However, the tomato in Italy is a remarkable counter example. Nowadays, Italian cuisine is often associated with the tomato: pasta al pomodoro, pizza Margherita, chicken cacciatore, and ragu alla Bolognese are just a few of the very familiar Italian dishes that include tomatoes. In the 1950s English cookery writer Elizabeth David criticized Italian cooking for containing too much tomato. But, remarkably, this is a tradition that dates back only as far as the 19th century. As the historian David Gentilcore has documented, there was a delay of more than 300 years between the arrival of the tomato in Italy in 1548, from the New World, via Spain, and its widespread use in cooking. The Italians adopted other New World crops such as maize, beans, chillis, and tobacco, before they accepted tomatoes.


Gentilcore suggests a number of possible reasons for this. The early tomatoes were sour because sweetness had not yet been bred into them. They were identified by botanists as belonging to the Solanaceae, the same family of plants as deadly nightshade (along with aubergines, potatoes, and tobacco) and were therefore treated with suspicion. One authority described them as ‘dangerous and harmful’ and their smell alone was said to cause ‘eye diseases and headaches’. Tomatoes were nevertheless grown as ornamental plants. The Italian name pomo d’oro (yellow fruit), as opposed to the Aztec ‘tomatl’, may have been adopted as an allusion to the tree that bears golden apples in Greek mythology.


The tomato’s acceptance as a food was gradual: in the mid 17th century there are references to its use as a condiment, to make a salsa with chilli peppers, and by the late 18th century recipes in cookery books were appearing. Methods of preserving tomatoes for use in the winter were also being developed. These included drying halved tomatoes (equivalent to modern sun-dried tomatoes) and making a paste from boiled tomato purée that was then dried in sheets in the sun. But dishes such as pasta with tomato sauce and pizza Margherita were probably 19th-century inventions, the latter formally named after the queen of Italy in 1889. The crucial development of canned tomatoes and tomato purée took place in Britain and the USA: in fact, the emigrant Italians influenced the development of tomato-based cuisine in the USA and the breeding of new varieties, which were later reimported into Italy.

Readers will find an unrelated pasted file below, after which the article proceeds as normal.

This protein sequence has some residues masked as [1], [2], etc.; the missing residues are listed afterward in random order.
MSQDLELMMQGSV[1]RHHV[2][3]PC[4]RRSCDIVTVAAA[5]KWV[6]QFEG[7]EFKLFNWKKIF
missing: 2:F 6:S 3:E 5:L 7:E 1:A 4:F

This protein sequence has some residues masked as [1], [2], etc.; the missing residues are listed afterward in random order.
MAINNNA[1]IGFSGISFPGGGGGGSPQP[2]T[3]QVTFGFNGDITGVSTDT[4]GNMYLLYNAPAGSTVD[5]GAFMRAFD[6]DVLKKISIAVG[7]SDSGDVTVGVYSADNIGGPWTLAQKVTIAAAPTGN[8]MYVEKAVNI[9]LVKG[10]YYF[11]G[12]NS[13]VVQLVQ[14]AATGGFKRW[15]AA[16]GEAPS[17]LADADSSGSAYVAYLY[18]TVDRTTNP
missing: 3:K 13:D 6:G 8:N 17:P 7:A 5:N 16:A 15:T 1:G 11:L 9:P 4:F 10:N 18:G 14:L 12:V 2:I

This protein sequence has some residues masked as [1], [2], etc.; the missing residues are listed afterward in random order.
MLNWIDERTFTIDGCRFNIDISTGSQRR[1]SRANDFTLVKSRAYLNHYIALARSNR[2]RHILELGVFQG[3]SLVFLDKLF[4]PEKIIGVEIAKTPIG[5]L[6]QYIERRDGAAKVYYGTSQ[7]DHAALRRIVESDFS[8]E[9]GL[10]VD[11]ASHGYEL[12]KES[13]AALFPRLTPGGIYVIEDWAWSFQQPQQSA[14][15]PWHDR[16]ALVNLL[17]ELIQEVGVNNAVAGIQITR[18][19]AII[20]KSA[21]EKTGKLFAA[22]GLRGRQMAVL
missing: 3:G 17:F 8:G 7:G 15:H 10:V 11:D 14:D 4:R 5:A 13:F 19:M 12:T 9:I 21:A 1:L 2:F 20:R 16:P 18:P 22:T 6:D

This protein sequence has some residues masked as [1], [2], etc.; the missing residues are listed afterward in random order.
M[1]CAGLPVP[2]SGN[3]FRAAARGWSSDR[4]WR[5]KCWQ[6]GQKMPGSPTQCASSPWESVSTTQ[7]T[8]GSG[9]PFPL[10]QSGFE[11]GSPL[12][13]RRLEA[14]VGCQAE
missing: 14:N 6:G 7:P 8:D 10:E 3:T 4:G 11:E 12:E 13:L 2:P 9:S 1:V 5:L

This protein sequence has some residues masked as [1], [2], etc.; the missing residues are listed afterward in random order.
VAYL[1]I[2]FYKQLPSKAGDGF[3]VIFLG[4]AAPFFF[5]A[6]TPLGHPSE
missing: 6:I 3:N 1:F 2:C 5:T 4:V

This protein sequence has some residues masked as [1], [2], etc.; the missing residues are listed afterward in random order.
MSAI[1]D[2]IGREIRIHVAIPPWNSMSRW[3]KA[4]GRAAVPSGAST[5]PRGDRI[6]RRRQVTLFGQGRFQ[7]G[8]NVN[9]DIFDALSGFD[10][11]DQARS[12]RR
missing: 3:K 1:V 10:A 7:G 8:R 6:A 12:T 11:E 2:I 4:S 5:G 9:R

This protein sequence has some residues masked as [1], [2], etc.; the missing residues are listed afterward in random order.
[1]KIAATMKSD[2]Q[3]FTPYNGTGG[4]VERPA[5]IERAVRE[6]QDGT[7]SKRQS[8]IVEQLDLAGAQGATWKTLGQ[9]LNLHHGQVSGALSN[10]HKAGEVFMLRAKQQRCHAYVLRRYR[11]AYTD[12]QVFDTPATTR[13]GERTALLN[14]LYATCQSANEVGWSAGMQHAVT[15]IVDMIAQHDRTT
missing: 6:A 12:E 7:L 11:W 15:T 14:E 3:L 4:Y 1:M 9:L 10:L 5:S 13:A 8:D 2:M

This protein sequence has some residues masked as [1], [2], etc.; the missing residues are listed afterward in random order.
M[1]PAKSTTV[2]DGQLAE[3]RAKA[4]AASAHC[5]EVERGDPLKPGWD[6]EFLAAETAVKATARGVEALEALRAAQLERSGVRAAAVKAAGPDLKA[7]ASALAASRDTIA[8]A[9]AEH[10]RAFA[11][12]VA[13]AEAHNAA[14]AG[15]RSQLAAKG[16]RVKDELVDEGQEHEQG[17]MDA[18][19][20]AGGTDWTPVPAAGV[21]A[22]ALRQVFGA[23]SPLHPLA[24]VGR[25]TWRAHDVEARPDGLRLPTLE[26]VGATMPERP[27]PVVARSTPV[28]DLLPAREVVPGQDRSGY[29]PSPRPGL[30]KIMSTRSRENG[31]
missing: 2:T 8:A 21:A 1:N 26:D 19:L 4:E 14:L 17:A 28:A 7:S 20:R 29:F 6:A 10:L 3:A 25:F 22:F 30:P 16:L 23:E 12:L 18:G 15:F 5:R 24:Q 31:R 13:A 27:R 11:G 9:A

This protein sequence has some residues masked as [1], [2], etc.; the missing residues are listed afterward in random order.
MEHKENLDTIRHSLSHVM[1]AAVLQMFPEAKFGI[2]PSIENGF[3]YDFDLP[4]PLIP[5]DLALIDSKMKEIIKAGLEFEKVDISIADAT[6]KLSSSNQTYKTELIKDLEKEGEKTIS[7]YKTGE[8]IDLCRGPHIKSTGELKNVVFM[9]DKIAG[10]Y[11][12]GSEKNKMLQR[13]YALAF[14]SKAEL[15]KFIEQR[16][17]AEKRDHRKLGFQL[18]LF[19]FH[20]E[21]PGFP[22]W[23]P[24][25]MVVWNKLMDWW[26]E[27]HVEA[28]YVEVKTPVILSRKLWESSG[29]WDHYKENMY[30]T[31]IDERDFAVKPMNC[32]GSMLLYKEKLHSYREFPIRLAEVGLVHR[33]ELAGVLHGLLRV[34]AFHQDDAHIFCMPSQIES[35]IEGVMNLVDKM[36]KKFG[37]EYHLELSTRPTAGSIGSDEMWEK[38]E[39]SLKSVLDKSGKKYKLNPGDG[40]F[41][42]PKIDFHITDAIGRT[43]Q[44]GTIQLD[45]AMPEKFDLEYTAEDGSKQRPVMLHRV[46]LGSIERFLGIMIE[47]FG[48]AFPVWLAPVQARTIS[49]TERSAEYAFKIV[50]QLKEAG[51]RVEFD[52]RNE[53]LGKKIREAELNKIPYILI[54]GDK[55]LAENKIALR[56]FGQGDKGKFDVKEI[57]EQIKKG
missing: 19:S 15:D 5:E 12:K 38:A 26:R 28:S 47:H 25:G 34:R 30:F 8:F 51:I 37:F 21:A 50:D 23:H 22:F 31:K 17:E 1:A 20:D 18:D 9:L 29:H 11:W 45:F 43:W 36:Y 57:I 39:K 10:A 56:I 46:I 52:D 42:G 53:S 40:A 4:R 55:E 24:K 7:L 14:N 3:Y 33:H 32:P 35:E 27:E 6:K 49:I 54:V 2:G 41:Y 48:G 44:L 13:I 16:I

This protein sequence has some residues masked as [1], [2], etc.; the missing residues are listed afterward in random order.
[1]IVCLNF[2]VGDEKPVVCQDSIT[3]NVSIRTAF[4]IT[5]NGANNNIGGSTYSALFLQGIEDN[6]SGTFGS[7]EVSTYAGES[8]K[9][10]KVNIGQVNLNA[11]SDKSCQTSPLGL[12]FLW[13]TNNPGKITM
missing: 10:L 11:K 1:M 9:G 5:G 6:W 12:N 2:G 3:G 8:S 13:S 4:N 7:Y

In this chapter we have seen how our food preferences are affected by many influences, including our sensory receptors and brain, our genetic make-up, our infant and childhood exposure, as well as our social and cultural environment. As omnivores we have evolved to be both cautious about the potential risks associated with unfamiliar foods and flexible enough to embrace new food experiences. Food for us humans is more than fuel. It is part of our culture, our social life, our religions, and our pleasure.


But some worry about the dangers that might lurk on their plate. In one study that compared French and American attitudes to food, when asked what they associated with fried eggs, the French thought of breakfast, the Americans of cholesterol. In the next chapter I will examine some concerns about food, and ask whether or not they are justified.


Reprinted from FOOD: A Very Short Introduction by John Krebs with permission from Oxford University Press USA, copyright (C) 2013 by John Krebs.